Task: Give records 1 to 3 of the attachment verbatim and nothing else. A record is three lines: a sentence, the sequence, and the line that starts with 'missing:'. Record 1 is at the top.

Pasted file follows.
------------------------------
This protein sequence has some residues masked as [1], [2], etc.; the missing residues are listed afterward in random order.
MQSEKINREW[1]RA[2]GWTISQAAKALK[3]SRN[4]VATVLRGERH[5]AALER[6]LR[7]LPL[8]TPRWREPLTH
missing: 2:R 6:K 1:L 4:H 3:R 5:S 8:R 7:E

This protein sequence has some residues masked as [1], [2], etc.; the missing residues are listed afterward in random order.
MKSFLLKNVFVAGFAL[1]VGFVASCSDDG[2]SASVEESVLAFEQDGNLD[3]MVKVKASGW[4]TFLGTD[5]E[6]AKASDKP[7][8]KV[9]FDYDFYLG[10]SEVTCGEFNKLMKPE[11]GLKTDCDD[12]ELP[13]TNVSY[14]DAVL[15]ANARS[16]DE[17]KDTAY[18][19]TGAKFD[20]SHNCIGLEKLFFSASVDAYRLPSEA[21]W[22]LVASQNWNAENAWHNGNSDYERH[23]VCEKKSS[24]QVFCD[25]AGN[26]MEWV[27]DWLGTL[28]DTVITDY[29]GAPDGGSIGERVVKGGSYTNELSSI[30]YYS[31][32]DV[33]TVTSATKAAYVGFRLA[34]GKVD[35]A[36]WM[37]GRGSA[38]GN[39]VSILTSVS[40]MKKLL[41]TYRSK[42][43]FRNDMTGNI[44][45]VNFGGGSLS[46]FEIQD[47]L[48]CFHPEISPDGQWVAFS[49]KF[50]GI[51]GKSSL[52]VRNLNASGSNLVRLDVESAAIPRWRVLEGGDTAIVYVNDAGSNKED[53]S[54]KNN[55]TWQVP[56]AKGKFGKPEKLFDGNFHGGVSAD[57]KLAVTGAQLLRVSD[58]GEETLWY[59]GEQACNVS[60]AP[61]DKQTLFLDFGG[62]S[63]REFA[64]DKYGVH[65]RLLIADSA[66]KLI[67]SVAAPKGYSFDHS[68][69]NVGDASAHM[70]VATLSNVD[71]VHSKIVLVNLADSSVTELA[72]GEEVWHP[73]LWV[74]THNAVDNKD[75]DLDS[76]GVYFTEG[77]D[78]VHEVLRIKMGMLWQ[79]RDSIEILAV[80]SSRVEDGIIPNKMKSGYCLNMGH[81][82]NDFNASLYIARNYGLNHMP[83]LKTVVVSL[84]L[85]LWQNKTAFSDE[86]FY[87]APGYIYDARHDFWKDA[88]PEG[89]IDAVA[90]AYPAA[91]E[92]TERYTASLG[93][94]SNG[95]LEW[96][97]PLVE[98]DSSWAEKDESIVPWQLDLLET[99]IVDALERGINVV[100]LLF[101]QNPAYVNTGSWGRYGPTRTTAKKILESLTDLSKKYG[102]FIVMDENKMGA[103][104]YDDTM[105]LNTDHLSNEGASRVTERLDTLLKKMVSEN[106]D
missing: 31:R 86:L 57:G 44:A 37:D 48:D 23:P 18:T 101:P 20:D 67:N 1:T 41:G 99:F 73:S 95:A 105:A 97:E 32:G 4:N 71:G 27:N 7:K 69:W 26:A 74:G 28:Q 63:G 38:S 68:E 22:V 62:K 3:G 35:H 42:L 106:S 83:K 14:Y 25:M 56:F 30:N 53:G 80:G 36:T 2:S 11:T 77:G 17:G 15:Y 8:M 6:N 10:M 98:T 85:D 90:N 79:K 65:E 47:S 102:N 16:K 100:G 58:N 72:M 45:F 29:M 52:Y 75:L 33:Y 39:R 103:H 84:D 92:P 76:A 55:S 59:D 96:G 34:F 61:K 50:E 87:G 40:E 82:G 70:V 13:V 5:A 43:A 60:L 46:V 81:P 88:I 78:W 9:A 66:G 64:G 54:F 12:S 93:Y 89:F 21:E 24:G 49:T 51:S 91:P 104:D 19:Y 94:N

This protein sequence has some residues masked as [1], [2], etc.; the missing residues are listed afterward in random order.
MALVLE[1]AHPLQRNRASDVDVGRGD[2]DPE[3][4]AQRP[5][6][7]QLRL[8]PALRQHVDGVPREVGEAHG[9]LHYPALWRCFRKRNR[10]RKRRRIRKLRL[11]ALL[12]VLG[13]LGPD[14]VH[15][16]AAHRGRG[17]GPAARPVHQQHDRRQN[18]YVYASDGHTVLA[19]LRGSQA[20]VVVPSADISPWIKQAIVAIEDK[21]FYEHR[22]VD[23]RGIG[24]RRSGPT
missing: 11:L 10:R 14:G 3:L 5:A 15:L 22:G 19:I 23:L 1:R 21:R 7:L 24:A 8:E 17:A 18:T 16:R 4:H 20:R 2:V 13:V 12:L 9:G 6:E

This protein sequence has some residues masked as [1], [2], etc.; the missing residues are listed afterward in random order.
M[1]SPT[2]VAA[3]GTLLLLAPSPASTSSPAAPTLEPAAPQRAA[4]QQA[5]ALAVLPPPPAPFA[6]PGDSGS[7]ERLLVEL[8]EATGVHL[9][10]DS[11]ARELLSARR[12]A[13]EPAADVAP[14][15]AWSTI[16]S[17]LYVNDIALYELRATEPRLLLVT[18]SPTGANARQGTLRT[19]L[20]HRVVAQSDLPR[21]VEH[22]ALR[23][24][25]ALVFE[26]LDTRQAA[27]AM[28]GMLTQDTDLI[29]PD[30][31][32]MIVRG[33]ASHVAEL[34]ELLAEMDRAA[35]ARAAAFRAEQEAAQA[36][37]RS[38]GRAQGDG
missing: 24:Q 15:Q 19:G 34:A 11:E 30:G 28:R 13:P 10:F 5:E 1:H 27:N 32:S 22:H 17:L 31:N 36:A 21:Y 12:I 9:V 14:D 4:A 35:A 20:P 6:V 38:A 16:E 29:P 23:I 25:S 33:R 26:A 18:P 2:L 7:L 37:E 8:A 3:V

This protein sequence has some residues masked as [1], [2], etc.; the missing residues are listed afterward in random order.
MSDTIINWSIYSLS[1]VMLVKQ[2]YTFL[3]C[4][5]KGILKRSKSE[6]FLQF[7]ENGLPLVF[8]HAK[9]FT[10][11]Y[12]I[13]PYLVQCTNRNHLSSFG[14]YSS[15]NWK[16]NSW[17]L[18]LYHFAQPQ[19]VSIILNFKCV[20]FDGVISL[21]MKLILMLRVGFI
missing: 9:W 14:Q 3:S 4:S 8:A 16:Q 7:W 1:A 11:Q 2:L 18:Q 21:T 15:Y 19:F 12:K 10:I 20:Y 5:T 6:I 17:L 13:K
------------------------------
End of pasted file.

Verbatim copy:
This protein sequence has some residues masked as [1], [2], etc.; the missing residues are listed afterward in random order.
MQSEKINREW[1]RA[2]GWTISQAAKALK[3]SRN[4]VATVLRGERH[5]AALER[6]LR[7]LPL[8]TPRWREPLTH
missing: 2:R 6:K 1:L 4:H 3:R 5:S 8:R 7:E

This protein sequence has some residues masked as [1], [2], etc.; the missing residues are listed afterward in random order.
MKSFLLKNVFVAGFAL[1]VGFVASCSDDG[2]SASVEESVLAFEQDGNLD[3]MVKVKASGW[4]TFLGTD[5]E[6]AKASDKP[7][8]KV[9]FDYDFYLG[10]SEVTCGEFNKLMKPE[11]GLKTDCDD[12]ELP[13]TNVSY[14]DAVL[15]ANARS[16]DE[17]KDTAY[18][19]TGAKFD[20]SHNCIGLEKLFFSASVDAYRLPSEA[21]W[22]LVASQNWNAENAWHNGNSDYERH[23]VCEKKSS[24]QVFCD[25]AGN[26]MEWV[27]DWLGTL[28]DTVITDY[29]GAPDGGSIGERVVKGGSYTNELSSI[30]YYS[31][32]DV[33]TVTSATKAAYVGFRLA[34]GKVD[35]A[36]WM[37]GRGSA[38]GN[39]VSILTSVS[40]MKKLL[41]TYRSK[42][43]FRNDMTGNI[44][45]VNFGGGSLS[46]FEIQD[47]L[48]CFHPEISPDGQWVAFS[49]KF[50]GI[51]GKSSL[52]VRNLNASGSNLVRLDVESAAIPRWRVLEGGDTAIVYVNDAGSNKED[53]S[54]KNN[55]TWQVP[56]AKGKFGKPEKLFDGNFHGGVSAD[57]KLAVTGAQLLRVSD[58]GEETLWY[59]GEQACNVS[60]AP[61]DKQTLFLDFGG[62]S[63]REFA[64]DKYGVH[65]RLLIADSA[66]KLI[67]SVAAPKGYSFDHS[68][69]NVGDASAHM[70]VATLSNVD[71]VHSKIVLVNLADSSVTELA[72]GEEVWHP[73]LWV[74]THNAVDNKD[75]DLDS[76]GVYFTEG[77]D[78]VHEVLRIKMGMLWQ[79]RDSIEILAV[80]SSRVEDGIIPNKMKSGYCLNMGH[81][82]NDFNASLYIARNYGLNHMP[83]LKTVVVSL[84]L[85]LWQNKTAFSDE[86]FY[87]APGYIYDARHDFWKDA[88]PEG[89]IDAVA[90]AYPAA[91]E[92]TERYTASLG[93][94]SNG[95]LEW[96][97]PLVE[98]DSSWAEKDESIVPWQLDLLET[99]IVDALERGINVV[100]LLF[101]QNPAYVNTGSWGRYGPTRTTAKKILESLTDLSKKYG[102]FIVMDENKMGA[103][104]YDDTM[105]LNTDHLSNEGASRVTERLDTLLKKMVSEN[106]D
missing: 31:R 86:L 57:G 44:A 37:D 48:D 23:P 18:T 101:P 20:D 67:N 1:T 41:G 99:F 73:S 95:A 105:A 97:E 32:G 4:N 71:G 27:N 7:K 69:W 26:A 74:G 28:Q 63:G 38:S 68:E 22:V 62:K 3:G 35:H 42:L 106:S 83:K 14:Y 25:M 56:F 30:N 53:G 80:G 36:T 2:S 11:T 77:G 17:G 15:Y 8:M 6:N 10:M 98:T 85:D 90:N 79:K 65:E 47:S 102:N 16:K 100:G 58:N 72:M 45:F 29:M 52:Y 75:L 33:Y 39:R 103:H 84:D 92:P 76:A 55:S 59:D 96:G 34:F 61:K 50:E 87:G 40:E 82:G 70:V 13:V 5:A 43:A 60:L 46:V 81:P 88:I 78:W 9:A 66:G 64:G 54:F 12:S 93:Y 89:F 21:E 24:G 49:T 51:S 91:P 104:D 19:Y 94:N

This protein sequence has some residues masked as [1], [2], etc.; the missing residues are listed afterward in random order.
MALVLE[1]AHPLQRNRASDVDVGRGD[2]DPE[3][4]AQRP[5][6][7]QLRL[8]PALRQHVDGVPREVGEAHG[9]LHYPALWRCFRKRNR[10]RKRRRIRKLRL[11]ALL[12]VLG[13]LGPD[14]VH[15][16]AAHRGRG[17]GPAARPVHQQHDRRQN[18]YVYASDGHTVLA[19]LRGSQA[20]VVVPSADISPWIKQAIVAIEDK[21]FYEHR[22]VD[23]RGIG[24]RRSGPT
missing: 11:L 10:R 14:G 3:L 5:A 15:L 22:G 19:I 23:L 1:R 21:R 7:L 24:A 8:E 17:A 18:T 16:R 4:H 20:R 2:V 13:V 12:L 9:G 6:E